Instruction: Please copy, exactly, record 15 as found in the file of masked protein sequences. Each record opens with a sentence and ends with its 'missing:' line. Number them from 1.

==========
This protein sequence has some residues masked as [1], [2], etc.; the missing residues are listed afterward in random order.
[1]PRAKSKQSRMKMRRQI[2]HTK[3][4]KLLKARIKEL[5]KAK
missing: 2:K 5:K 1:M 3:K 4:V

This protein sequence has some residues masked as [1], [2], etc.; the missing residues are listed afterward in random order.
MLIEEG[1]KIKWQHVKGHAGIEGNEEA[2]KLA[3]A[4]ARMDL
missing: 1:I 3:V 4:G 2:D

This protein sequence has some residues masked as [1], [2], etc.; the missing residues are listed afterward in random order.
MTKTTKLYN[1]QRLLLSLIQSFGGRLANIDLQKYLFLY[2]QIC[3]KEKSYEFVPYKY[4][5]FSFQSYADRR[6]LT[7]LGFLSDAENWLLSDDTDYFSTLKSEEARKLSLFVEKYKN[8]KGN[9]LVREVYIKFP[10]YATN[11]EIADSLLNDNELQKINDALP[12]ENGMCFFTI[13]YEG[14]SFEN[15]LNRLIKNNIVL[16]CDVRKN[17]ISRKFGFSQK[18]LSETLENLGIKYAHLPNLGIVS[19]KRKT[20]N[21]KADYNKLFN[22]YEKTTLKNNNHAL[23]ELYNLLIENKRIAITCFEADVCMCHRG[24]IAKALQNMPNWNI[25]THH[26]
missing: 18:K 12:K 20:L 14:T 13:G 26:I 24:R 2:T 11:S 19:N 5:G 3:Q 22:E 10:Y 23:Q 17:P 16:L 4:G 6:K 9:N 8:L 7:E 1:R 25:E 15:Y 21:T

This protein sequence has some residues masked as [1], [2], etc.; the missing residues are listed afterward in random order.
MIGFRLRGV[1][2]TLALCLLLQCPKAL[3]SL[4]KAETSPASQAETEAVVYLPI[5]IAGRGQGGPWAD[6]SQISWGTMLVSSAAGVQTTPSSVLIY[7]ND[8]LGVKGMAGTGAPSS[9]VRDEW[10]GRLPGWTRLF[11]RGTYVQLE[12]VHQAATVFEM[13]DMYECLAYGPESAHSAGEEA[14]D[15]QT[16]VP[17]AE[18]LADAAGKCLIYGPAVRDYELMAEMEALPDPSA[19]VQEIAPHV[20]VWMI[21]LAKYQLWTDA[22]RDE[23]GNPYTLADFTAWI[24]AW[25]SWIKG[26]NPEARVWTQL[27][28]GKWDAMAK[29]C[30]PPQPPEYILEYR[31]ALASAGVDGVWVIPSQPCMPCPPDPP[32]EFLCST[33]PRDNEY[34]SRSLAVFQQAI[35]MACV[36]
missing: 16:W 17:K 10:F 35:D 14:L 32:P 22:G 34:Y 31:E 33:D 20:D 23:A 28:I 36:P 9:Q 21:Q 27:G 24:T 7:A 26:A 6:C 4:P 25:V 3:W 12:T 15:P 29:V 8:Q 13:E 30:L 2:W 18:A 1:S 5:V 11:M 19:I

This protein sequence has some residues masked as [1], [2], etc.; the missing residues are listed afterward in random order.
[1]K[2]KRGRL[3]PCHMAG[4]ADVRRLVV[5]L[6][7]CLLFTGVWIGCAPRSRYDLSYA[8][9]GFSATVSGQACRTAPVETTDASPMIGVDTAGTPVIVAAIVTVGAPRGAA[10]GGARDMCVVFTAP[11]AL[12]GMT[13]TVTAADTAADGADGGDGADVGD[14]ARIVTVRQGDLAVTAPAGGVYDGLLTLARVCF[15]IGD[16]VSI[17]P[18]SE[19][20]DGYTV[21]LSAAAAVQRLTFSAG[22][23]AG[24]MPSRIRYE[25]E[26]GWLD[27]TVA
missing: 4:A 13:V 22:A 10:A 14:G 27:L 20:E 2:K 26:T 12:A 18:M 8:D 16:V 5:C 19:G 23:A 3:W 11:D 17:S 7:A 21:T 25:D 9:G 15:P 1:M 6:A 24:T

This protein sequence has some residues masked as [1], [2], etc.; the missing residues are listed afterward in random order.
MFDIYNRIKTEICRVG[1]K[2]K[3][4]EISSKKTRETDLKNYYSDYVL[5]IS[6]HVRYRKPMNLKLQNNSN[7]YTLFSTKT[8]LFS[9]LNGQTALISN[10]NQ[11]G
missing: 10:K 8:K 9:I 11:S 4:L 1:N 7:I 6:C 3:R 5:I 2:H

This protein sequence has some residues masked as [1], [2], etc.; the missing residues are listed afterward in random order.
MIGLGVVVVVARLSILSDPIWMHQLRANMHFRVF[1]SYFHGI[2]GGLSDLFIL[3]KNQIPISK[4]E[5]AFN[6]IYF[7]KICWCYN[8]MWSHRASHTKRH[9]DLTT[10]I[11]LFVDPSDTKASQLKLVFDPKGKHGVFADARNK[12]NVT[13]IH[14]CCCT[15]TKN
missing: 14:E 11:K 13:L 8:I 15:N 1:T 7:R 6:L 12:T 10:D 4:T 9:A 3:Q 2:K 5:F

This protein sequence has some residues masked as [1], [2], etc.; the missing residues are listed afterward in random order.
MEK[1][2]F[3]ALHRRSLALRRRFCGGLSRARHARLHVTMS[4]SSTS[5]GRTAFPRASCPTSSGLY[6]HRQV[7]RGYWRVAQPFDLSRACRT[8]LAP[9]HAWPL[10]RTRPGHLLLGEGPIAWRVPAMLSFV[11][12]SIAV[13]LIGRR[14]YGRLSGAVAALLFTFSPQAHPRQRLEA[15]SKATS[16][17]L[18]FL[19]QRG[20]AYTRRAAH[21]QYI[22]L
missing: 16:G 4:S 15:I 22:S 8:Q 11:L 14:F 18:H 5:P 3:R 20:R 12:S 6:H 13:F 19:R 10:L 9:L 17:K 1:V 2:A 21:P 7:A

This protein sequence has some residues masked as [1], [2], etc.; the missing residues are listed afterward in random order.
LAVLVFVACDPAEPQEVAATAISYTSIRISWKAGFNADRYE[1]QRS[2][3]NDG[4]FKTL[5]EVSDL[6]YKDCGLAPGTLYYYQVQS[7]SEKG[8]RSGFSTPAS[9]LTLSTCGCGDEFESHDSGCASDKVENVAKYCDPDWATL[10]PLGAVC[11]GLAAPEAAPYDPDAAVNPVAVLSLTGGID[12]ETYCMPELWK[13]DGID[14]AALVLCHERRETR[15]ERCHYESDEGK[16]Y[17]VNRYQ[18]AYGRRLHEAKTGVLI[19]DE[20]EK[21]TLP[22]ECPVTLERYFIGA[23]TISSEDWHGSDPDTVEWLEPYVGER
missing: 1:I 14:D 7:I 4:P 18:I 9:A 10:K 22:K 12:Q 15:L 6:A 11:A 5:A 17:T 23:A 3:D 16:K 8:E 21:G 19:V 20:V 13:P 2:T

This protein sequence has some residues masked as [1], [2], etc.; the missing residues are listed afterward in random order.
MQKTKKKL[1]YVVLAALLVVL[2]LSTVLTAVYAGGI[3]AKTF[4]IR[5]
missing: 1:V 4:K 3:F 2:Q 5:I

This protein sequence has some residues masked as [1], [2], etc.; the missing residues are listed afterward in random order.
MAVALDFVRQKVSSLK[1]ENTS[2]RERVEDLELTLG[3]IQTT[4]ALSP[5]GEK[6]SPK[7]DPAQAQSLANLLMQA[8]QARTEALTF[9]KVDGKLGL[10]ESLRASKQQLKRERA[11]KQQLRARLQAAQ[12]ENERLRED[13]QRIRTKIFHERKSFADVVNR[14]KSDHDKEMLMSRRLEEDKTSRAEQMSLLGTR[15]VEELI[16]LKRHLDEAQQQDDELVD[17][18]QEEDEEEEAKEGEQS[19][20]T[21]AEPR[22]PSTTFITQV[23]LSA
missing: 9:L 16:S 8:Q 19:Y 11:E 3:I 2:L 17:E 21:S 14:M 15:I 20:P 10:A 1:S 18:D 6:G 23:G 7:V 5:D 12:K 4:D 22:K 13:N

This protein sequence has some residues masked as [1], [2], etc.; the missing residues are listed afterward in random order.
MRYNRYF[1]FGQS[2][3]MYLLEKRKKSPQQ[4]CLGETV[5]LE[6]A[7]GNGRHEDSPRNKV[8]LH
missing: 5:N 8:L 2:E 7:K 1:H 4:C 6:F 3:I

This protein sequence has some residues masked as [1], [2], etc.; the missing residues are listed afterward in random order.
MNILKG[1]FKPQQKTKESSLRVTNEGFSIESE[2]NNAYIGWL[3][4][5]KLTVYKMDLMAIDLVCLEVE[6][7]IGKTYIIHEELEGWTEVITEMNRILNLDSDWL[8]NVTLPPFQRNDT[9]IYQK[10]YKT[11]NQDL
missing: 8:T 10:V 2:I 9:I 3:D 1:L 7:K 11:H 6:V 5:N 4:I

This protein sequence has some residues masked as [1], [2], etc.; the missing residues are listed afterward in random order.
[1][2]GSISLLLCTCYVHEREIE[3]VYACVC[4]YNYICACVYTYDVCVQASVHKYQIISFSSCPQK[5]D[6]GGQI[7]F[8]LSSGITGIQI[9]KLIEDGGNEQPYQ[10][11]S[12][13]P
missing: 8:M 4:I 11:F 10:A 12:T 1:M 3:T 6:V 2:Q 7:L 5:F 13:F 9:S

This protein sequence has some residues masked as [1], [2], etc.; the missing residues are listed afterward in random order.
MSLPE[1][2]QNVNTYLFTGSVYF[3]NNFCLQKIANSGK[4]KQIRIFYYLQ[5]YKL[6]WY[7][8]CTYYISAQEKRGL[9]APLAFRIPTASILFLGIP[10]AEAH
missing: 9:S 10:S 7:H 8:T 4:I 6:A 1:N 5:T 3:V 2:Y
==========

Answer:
This protein sequence has some residues masked as [1], [2], etc.; the missing residues are listed afterward in random order.
MSLPE[1][2]QNVNTYLFTGSVYF[3]NNFCLQKIANSGK[4]KQIRIFYYLQ[5]YKL[6]WY[7][8]CTYYISAQEKRGL[9]APLAFRIPTASILFLGIP[10]AEAH
missing: 9:S 10:S 7:H 8:T 4:I 6:A 1:N 5:T 3:V 2:Y